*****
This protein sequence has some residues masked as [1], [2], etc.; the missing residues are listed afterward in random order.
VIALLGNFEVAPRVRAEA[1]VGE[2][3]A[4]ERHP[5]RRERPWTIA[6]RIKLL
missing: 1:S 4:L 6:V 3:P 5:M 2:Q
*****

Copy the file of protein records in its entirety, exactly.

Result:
This protein sequence has some residues masked as [1], [2], etc.; the missing residues are listed afterward in random order.
VIALLGNFEVAPRVRAEA[1]VGE[2][3]A[4]ERHP[5]RRERPWTIA[6]RIKLL
missing: 1:S 4:L 6:V 3:P 5:M 2:Q